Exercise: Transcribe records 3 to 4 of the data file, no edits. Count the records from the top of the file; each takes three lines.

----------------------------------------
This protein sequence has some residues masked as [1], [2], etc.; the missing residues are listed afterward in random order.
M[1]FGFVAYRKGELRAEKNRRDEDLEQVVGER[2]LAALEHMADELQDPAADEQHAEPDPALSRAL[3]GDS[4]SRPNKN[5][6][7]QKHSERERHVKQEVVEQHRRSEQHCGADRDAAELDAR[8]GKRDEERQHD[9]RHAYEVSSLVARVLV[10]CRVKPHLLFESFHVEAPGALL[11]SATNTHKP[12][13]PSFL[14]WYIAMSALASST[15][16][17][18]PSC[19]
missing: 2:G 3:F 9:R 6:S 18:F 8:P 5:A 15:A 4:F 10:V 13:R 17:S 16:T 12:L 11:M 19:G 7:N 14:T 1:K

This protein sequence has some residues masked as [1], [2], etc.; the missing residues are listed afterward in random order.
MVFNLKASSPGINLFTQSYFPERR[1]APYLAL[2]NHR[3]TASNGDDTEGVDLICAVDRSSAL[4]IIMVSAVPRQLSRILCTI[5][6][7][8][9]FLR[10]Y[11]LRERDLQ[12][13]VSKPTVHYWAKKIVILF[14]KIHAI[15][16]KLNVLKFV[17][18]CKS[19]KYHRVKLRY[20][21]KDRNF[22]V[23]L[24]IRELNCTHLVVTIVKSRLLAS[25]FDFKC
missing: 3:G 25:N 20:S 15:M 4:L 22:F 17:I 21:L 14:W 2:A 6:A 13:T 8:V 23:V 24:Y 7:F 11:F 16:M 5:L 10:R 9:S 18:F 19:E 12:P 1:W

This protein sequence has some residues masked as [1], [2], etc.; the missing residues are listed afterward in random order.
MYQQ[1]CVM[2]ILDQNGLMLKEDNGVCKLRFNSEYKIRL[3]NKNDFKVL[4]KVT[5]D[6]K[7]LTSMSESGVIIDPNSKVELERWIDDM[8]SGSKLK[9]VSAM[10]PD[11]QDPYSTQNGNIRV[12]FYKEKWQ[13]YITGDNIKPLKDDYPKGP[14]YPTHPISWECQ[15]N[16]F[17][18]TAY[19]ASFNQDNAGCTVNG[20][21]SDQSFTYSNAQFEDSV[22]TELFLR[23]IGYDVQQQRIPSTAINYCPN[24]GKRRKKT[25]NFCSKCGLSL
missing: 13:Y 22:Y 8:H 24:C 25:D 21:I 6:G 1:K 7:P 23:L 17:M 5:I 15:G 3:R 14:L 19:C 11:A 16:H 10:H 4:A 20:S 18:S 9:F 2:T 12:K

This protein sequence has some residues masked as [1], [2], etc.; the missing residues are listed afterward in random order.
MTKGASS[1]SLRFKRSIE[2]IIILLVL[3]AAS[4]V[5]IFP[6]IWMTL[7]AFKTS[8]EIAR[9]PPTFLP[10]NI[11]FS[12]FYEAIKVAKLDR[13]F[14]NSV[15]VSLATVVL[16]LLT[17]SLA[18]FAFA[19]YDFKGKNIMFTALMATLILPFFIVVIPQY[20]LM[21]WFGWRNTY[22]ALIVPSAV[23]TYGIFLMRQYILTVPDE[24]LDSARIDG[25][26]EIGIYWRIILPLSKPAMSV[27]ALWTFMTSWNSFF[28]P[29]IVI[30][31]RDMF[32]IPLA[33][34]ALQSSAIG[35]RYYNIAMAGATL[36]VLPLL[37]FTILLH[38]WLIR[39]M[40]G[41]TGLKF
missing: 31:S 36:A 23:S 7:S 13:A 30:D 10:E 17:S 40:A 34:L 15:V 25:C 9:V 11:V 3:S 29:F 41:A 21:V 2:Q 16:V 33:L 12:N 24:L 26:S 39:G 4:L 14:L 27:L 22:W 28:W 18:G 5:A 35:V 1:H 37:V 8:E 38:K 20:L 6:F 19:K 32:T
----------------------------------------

This protein sequence has some residues masked as [1], [2], etc.; the missing residues are listed afterward in random order.
MYQQ[1]CVM[2]ILDQNGLMLKEDNGVCKLRFNSEYKIRL[3]NKNDFKVL[4]KVT[5]D[6]K[7]LTSMSESGVIIDPNSKVELERWIDDM[8]SGSKLK[9]VSAM[10]PD[11]QDPYSTQNGNIRV[12]FYKEKWQ[13]YITGDNIKPLKDDYPKGP[14]YPTHPISWECQ[15]N[16]F[17][18]TAY[19]ASFNQDNAGCTVNG[20][21]SDQSFTYSNAQFEDSV[22]TELFLR[23]IGYDVQQQRIPSTAINYCPN[24]GKRRKKT[25]NFCSKCGLSL
missing: 13:Y 22:Y 8:H 24:C 25:D 21:I 6:G 1:K 7:P 23:L 17:M 5:I 15:G 3:R 14:L 19:C 11:A 16:H 10:H 4:A 20:S 18:S 9:F 2:T 12:K

This protein sequence has some residues masked as [1], [2], etc.; the missing residues are listed afterward in random order.
MTKGASS[1]SLRFKRSIE[2]IIILLVL[3]AAS[4]V[5]IFP[6]IWMTL[7]AFKTS[8]EIAR[9]PPTFLP[10]NI[11]FS[12]FYEAIKVAKLDR[13]F[14]NSV[15]VSLATVVL[16]LLT[17]SLA[18]FAFA[19]YDFKGKNIMFTALMATLILPFFIVVIPQY[20]LM[21]WFGWRNTY[22]ALIVPSAV[23]TYGIFLMRQYILTVPDE[24]LDSARIDG[25][26]EIGIYWRIILPLSKPAMSV[27]ALWTFMTSWNSFF[28]P[29]IVI[30][31]RDMF[32]IPLA[33][34]ALQSSAIG[35]RYYNIAMAGATL[36]VLPLL[37]FTILLH[38]WLIR[39]M[40]G[41]TGLKF
missing: 31:S 36:A 23:S 7:S 13:A 30:D 10:E 17:S 40:A 34:L 15:V 25:C 9:V 11:V 3:S 29:F 41:A 21:V 2:Q 16:V 33:L 12:N 24:L 26:S 39:G 4:L 14:L 27:L 22:W 28:W 18:G 5:A 35:V 1:H 37:V 8:E 38:K 20:L 6:F 19:K 32:T